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Re: Canonical way to invoke the KDF?

On 11/15/13 08:09, Laurens Van Houtven wrote:
> I'm e-mailing this on behalf of PyCA. We're a group of Python hackers trying to
> improve the state of cryptographic libraries in Python, and trying to provide
> APIs that people can't get wrong. (The current state is that some of the
> libraries aren't great, and the APIs are way too low level.)
> I was wondering if the canonical way to use scrypt as a KDF, particularly for
> purposes of password storage) is documented anywhere. The big implementation
> right now for Python suggests writing one using enc/dec functions (so the file
> encryption thing that is included in the tarball as a demo), but that seems kind
> of orthogonal to the actual key derivation part :)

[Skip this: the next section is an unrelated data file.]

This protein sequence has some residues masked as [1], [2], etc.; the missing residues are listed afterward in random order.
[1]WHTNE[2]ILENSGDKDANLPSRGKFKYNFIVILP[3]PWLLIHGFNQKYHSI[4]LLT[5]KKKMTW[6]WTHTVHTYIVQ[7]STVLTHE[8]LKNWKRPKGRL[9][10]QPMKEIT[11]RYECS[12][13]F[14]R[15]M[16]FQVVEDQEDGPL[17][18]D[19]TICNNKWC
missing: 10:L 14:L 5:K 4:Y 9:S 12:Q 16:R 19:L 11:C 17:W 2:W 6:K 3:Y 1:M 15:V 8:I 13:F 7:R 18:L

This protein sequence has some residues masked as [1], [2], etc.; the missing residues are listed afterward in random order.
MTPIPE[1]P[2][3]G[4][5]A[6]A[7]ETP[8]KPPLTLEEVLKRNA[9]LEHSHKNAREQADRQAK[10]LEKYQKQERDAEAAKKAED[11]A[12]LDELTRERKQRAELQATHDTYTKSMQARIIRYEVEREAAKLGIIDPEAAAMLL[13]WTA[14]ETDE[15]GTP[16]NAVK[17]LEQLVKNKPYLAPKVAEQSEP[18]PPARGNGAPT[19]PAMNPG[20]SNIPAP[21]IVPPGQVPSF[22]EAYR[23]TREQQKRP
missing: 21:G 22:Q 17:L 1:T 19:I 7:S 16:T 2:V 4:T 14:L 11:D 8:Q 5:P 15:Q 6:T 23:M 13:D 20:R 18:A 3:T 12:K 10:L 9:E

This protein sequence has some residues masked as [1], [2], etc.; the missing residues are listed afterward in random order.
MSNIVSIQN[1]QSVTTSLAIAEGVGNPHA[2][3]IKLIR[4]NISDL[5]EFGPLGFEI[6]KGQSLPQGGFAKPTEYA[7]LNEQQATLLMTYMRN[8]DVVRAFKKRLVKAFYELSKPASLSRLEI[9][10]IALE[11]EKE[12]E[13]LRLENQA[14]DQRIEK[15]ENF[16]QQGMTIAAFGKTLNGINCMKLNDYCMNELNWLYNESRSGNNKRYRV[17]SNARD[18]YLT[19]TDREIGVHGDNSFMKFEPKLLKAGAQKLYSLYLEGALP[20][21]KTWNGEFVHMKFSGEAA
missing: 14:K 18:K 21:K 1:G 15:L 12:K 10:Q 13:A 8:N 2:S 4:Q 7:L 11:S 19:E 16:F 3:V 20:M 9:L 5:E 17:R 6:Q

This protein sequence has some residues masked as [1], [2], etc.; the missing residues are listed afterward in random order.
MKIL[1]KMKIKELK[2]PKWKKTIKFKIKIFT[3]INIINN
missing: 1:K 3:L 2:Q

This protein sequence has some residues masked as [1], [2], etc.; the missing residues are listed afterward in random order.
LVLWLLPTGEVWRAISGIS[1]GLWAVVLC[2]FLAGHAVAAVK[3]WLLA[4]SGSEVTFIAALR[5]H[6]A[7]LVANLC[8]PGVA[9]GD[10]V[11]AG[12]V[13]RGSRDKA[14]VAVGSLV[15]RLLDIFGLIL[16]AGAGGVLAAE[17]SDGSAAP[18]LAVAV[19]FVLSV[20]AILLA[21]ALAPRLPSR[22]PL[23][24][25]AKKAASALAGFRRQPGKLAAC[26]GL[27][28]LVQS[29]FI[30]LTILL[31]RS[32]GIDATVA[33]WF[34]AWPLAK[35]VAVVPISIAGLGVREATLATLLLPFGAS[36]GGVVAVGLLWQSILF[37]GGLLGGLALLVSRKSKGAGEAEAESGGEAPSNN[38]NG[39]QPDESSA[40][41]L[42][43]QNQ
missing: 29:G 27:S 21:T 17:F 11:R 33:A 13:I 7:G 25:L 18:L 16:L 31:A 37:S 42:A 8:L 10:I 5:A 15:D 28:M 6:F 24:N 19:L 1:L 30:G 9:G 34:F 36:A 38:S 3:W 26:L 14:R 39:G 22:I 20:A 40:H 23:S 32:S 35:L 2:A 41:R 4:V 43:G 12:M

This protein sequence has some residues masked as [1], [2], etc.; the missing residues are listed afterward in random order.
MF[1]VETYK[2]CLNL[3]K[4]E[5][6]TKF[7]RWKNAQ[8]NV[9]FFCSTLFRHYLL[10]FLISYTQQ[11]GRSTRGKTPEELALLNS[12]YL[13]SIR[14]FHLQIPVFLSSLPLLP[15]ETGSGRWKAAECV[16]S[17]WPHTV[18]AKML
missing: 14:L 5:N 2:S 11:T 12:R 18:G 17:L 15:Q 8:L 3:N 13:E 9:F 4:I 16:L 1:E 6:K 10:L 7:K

You want to call crypto_scrypt.  The rest of the code might be useful for
figuring out what parameters to provide (for N in particular), but you might
get away with just picking reasonable fixed values and planning on bumping
them every few years.

 * crypto_scrypt(passwd, passwdlen, salt, saltlen, N, r, p, buf, buflen):
 * Compute scrypt(passwd[0 .. passwdlen - 1], salt[0 .. saltlen - 1], N, r,
 * p, buflen) and write the result into buf.  The parameters r, p, and buflen
 * must satisfy r * p < 2^30 and buflen <= (2^32 - 1) * 32.  The parameter N
 * must be a power of 2 greater than 1.
 * Return 0 on success; or -1 on error.
int crypto_scrypt(const uint8_t *, size_t, const uint8_t *, size_t, uint64_t,
    uint32_t, uint32_t, uint8_t *, size_t);

Colin Percival
Security Officer Emeritus, FreeBSD | The power to serve
Founder, Tarsnap | www.tarsnap.com | Online backups for the truly paranoid